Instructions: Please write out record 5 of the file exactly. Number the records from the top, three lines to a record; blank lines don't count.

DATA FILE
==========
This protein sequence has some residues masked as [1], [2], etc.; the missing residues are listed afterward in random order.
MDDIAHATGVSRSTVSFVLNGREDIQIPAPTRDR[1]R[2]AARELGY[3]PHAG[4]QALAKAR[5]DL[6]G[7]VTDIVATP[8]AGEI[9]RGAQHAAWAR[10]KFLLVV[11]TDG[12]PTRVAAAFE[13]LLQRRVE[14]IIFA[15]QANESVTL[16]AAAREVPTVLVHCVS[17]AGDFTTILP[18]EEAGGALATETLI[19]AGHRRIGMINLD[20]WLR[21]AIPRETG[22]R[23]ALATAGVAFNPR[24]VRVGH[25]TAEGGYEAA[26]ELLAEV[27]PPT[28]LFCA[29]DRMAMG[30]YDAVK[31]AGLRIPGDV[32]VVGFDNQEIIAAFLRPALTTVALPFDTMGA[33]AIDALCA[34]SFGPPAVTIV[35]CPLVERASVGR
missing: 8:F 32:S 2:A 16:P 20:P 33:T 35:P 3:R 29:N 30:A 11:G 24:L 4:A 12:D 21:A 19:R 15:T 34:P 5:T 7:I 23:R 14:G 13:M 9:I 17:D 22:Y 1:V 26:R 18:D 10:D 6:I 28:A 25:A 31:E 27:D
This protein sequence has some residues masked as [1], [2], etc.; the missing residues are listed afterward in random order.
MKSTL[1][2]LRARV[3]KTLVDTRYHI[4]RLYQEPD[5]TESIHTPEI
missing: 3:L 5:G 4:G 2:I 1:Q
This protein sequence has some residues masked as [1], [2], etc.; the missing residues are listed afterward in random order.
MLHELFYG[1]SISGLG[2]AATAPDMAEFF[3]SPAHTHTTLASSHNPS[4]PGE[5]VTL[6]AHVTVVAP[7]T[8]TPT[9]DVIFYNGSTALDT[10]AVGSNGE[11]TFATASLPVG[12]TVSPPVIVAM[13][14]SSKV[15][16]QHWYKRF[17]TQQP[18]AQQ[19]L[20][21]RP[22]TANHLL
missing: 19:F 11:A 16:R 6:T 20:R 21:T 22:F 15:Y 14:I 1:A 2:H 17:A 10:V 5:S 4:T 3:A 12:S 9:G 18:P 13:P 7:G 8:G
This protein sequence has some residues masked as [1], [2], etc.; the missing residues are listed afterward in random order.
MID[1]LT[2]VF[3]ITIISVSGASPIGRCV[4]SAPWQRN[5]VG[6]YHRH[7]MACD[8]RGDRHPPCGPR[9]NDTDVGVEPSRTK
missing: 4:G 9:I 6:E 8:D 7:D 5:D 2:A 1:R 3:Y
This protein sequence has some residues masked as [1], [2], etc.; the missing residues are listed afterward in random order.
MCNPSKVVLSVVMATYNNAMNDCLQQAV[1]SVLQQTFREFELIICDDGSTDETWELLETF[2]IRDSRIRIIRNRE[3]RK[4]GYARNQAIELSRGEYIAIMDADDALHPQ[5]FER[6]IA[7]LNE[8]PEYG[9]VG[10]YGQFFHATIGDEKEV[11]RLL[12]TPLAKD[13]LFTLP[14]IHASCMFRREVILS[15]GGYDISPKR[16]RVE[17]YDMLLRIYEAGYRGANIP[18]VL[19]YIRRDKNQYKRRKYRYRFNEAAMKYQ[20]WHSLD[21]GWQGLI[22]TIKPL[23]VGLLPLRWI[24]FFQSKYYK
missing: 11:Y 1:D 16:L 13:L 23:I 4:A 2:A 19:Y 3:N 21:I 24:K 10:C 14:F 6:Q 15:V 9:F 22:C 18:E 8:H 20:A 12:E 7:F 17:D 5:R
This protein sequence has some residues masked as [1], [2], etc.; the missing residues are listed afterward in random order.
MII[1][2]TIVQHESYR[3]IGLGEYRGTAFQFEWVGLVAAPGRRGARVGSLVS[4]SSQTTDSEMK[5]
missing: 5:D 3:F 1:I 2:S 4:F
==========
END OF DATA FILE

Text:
This protein sequence has some residues masked as [1], [2], etc.; the missing residues are listed afterward in random order.
MCNPSKVVLSVVMATYNNAMNDCLQQAV[1]SVLQQTFREFELIICDDGSTDETWELLETF[2]IRDSRIRIIRNRE[3]RK[4]GYARNQAIELSRGEYIAIMDADDALHPQ[5]FER[6]IA[7]LNE[8]PEYG[9]VG[10]YGQFFHATIGDEKEV[11]RLL[12]TPLAKD[13]LFTLP[14]IHASCMFRREVILS[15]GGYDISPKR[16]RVE[17]YDMLLRIYEAGYRGANIP[18]VL[19]YIRRDKNQYKRRKYRYRFNEAAMKYQ[20]WHSLD[21]GWQGLI[22]TIKPL[23]VGLLPLRWI[24]FFQSKYYK
missing: 11:Y 1:D 16:L 13:L 23:I 4:A 2:A 19:Y 3:N 21:I 24:K 10:C 14:F 6:Q 15:V 9:F 22:C 18:E 8:H 20:A 12:E 7:F 17:D 5:R